One of the most common cleaning methods regarding cast iron is the self-cleaning oven. This method has always been publicized on YouTube, magazines, and television shows. Many cast iron collectors frown upon this method because it's extremely too dangerous. There are more cons than pros.
Here are some helpful tips in what CAN happen when you use the self-cleaning option.
When the self-cleaning option is used the oven becomes way too hot and can cause significant damage to the motherboard and the igniter. I blew out my igniter and it cost me $200 to repair the burnt piece. My $15 cast iron find, turned into a $215 find.
In my recent investigation, I found that this is basically a sales pitch that oven manufacturers made to get their product sold. Most consumers do not want to clean their oven with Easy Off. The temperature in the oven can reach 900 degrees. That is way TOO hot! Especially for cast iron. Plus, cast iron is a great heat conductor. Having more than one in your oven increases the temperature in your oven.
Fire is another risk. I came close to losing my oven to a fire. When the heat starts to burn the crud off on your cast iron, it turns to ash. I came close to having a fire in our oven because the ash was settling on to the base of the oven, resulting in a flare. I turned the oven off and watched the embers die because I was terrified of having a house fire.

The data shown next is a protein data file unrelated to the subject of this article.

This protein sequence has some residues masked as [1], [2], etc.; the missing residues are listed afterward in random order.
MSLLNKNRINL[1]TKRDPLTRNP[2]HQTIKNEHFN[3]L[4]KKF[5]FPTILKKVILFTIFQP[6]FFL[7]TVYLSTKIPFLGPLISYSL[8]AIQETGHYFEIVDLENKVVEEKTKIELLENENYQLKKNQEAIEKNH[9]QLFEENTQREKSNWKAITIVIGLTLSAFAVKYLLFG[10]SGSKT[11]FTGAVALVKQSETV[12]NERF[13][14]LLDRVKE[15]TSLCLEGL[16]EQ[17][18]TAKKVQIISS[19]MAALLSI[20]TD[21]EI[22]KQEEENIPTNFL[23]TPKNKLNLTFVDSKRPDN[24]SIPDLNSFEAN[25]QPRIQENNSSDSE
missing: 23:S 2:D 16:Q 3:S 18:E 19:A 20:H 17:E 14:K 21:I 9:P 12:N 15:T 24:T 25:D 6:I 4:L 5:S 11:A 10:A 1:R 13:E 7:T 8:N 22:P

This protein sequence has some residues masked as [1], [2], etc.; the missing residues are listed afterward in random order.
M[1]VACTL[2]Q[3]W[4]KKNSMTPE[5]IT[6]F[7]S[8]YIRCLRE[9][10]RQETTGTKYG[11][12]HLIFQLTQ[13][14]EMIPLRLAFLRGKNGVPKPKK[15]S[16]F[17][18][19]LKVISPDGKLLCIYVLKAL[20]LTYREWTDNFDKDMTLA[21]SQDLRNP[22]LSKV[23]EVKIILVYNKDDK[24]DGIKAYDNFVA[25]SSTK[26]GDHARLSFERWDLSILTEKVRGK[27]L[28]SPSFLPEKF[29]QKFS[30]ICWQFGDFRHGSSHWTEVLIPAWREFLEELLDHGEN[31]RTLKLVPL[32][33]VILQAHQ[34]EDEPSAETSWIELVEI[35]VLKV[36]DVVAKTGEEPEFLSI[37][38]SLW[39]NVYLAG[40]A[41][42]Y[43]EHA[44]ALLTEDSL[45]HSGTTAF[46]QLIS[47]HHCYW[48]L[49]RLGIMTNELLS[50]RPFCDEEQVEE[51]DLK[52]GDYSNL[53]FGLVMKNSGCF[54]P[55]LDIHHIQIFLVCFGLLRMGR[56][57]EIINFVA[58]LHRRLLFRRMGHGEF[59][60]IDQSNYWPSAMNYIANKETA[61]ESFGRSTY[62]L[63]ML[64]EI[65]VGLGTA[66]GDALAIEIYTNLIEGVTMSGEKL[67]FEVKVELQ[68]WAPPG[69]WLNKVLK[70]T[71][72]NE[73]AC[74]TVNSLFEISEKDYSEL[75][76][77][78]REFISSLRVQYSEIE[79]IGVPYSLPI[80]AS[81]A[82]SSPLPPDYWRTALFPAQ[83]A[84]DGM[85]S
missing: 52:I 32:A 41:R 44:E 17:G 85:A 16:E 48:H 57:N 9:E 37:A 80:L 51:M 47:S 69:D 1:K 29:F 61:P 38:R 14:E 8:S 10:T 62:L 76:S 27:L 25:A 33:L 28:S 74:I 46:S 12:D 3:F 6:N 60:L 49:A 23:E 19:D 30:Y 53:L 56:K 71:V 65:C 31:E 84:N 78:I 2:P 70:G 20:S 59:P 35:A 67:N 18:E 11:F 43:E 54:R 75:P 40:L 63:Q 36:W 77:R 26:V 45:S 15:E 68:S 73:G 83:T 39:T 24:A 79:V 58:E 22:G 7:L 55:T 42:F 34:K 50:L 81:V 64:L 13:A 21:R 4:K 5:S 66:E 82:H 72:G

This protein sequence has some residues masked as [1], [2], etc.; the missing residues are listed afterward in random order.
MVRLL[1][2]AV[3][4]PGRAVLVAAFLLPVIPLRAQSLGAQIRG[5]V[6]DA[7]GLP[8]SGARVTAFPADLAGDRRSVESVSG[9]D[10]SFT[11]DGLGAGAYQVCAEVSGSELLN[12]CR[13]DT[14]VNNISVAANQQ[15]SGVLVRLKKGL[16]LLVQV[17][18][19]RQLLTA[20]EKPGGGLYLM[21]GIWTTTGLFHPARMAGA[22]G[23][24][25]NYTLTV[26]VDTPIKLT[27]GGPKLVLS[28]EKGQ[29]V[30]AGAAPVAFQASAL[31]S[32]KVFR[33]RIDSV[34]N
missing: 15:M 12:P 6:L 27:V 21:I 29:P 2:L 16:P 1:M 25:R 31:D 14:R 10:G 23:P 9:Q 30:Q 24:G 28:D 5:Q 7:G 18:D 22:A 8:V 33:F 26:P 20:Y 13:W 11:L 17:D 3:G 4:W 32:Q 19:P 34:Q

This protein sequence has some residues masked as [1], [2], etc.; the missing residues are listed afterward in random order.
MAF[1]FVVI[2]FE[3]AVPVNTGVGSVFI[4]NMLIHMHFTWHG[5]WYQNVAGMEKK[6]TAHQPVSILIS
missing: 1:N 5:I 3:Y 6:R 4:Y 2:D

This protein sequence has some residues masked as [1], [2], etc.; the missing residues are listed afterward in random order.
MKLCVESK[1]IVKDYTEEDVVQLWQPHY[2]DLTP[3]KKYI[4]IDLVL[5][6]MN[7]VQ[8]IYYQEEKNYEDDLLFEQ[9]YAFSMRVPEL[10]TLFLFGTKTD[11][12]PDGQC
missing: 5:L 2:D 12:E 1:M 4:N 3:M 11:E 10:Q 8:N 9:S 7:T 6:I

Another danger in using the self-cleaning option is carbon monoxide poisoning. Carbon monoxide is nothing to play around with especially if you have young children in your home. Pets can die easily due to the smoke and other toxins that are released from the oven.
What is the self-cleaning option doing to my cast iron? If you have a tiny crack in your cast iron, be prepared to see a much larger crack or two half pieces of cast iron. Heat can expand and crack under intense heat. The bottom of your pan can pop out causing your pan to spin and not sit completely flat. Cast iron spinners ruin the value of cast iron fast.